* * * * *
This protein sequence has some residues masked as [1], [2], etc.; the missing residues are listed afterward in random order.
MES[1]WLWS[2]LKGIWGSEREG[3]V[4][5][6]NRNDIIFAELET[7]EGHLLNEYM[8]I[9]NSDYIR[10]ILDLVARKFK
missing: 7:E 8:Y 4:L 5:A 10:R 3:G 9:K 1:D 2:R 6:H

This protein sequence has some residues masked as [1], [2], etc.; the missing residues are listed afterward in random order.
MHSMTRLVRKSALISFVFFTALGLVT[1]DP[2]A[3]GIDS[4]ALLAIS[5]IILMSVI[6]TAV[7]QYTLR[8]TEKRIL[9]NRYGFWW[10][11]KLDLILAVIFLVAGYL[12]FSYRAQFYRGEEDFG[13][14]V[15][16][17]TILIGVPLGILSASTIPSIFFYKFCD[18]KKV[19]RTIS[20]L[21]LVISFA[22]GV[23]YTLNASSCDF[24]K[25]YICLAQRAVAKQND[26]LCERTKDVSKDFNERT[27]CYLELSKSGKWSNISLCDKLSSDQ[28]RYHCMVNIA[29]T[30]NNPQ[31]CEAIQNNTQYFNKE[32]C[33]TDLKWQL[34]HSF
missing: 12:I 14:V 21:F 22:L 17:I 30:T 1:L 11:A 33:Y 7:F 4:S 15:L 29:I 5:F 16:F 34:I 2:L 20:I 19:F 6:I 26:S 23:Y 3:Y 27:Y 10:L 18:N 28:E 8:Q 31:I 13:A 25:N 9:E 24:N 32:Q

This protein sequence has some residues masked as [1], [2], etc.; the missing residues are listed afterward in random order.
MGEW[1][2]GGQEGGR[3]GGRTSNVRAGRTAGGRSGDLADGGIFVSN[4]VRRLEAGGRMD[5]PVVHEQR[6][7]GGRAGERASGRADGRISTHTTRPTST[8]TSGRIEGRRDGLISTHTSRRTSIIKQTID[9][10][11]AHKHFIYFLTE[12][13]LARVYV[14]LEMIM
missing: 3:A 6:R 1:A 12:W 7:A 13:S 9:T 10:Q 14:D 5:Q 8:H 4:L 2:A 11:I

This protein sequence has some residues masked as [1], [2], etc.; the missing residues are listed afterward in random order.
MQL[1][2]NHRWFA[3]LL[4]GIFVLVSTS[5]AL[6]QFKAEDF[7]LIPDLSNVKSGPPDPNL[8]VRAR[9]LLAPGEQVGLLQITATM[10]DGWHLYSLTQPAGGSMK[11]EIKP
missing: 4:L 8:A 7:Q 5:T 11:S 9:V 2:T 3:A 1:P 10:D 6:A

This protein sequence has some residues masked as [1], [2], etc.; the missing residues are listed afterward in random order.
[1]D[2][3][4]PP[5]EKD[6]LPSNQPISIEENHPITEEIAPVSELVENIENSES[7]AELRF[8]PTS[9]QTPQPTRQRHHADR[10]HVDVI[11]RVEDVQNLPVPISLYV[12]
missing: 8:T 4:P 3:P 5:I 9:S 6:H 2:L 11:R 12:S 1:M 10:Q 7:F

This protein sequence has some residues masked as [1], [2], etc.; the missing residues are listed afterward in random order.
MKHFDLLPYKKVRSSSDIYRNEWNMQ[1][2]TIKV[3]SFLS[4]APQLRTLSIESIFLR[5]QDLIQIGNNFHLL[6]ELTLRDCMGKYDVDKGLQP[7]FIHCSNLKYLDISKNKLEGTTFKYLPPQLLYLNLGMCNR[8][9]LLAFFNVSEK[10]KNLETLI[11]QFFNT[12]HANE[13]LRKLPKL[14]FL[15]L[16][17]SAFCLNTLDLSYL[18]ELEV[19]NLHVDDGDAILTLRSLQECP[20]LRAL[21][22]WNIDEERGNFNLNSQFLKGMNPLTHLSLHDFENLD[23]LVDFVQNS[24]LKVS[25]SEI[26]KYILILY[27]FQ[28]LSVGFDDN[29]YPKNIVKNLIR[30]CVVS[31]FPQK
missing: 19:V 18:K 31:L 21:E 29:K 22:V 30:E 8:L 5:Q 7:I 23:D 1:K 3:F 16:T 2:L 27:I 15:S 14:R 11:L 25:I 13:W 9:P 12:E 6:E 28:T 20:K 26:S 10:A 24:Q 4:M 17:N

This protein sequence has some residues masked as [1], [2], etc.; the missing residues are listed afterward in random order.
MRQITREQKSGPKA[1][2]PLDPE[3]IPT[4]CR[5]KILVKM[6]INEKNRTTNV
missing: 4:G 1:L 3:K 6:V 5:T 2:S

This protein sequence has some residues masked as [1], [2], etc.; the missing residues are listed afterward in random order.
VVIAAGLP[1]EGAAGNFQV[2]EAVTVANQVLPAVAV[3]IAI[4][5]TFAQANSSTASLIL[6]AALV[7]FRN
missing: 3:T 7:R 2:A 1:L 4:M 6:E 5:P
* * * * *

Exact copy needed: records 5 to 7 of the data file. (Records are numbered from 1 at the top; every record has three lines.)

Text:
This protein sequence has some residues masked as [1], [2], etc.; the missing residues are listed afterward in random order.
[1]D[2][3][4]PP[5]EKD[6]LPSNQPISIEENHPITEEIAPVSELVENIENSES[7]AELRF[8]PTS[9]QTPQPTRQRHHADR[10]HVDVI[11]RVEDVQNLPVPISLYV[12]
missing: 8:T 4:P 3:P 5:I 9:S 6:H 2:L 11:R 12:S 1:M 10:Q 7:F

This protein sequence has some residues masked as [1], [2], etc.; the missing residues are listed afterward in random order.
MKHFDLLPYKKVRSSSDIYRNEWNMQ[1][2]TIKV[3]SFLS[4]APQLRTLSIESIFLR[5]QDLIQIGNNFHLL[6]ELTLRDCMGKYDVDKGLQP[7]FIHCSNLKYLDISKNKLEGTTFKYLPPQLLYLNLGMCNR[8][9]LLAFFNVSEK[10]KNLETLI[11]QFFNT[12]HANE[13]LRKLPKL[14]FL[15]L[16][17]SAFCLNTLDLSYL[18]ELEV[19]NLHVDDGDAILTLRSLQECP[20]LRAL[21][22]WNIDEERGNFNLNSQFLKGMNPLTHLSLHDFENLD[23]LVDFVQNS[24]LKVS[25]SEI[26]KYILILY[27]FQ[28]LSVGFDDN[29]YPKNIVKNLIR[30]CVVS[31]FPQK
missing: 19:V 18:K 31:L 21:E 29:K 22:V 30:E 8:L 5:Q 7:I 23:D 1:K 3:F 16:T 2:L 27:I 15:S 14:R 11:L 25:I 13:W 9:P 12:E 6:E 28:T 20:K 26:S 10:A 24:Q 4:M 17:N

This protein sequence has some residues masked as [1], [2], etc.; the missing residues are listed afterward in random order.
MRQITREQKSGPKA[1][2]PLDPE[3]IPT[4]CR[5]KILVKM[6]INEKNRTTNV
missing: 4:G 1:L 3:K 6:V 5:T 2:S